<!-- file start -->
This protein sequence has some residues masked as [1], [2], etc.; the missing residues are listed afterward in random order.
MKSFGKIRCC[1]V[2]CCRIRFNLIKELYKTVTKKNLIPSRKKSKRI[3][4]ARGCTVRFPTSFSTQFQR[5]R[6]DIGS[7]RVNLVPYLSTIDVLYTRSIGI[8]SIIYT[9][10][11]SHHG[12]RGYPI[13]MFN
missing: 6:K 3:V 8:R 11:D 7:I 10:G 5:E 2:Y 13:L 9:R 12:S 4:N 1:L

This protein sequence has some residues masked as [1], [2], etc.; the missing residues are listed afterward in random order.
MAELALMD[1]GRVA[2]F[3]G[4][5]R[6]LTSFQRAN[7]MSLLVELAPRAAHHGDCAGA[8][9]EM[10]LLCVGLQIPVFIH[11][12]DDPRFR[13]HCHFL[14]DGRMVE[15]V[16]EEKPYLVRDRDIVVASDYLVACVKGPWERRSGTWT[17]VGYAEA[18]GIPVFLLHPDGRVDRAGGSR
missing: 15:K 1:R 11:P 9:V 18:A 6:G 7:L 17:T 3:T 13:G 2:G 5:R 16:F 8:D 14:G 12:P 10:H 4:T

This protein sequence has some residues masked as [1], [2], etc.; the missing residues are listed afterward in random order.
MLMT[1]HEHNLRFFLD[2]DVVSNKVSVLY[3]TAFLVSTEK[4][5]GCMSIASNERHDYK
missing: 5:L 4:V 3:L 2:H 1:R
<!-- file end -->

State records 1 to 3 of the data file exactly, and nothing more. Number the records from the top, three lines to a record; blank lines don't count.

This protein sequence has some residues masked as [1], [2], etc.; the missing residues are listed afterward in random order.
MKSFGKIRCC[1]V[2]CCRIRFNLIKELYKTVTKKNLIPSRKKSKRI[3][4]ARGCTVRFPTSFSTQFQR[5]R[6]DIGS[7]RVNLVPYLSTIDVLYTRSIGI[8]SIIYT[9][10][11]SHHG[12]RGYPI[13]MFN
missing: 6:K 3:V 8:R 11:D 7:I 10:G 5:E 2:Y 13:L 9:R 12:S 4:N 1:L

This protein sequence has some residues masked as [1], [2], etc.; the missing residues are listed afterward in random order.
MAELALMD[1]GRVA[2]F[3]G[4][5]R[6]LTSFQRAN[7]MSLLVELAPRAAHHGDCAGA[8][9]EM[10]LLCVGLQIPVFIH[11][12]DDPRFR[13]HCHFL[14]DGRMVE[15]V[16]EEKPYLVRDRDIVVASDYLVACVKGPWERRSGTWT[17]VGYAEA[18]GIPVFLLHPDGRVDRAGGSR
missing: 15:K 1:R 11:P 9:V 18:A 6:G 7:L 17:T 3:T 13:G 2:G 5:R 16:F 8:D 14:G 12:P 10:H 4:T

This protein sequence has some residues masked as [1], [2], etc.; the missing residues are listed afterward in random order.
MLMT[1]HEHNLRFFLD[2]DVVSNKVSVLY[3]TAFLVSTEK[4][5]GCMSIASNERHDYK
missing: 5:L 4:V 3:L 2:H 1:R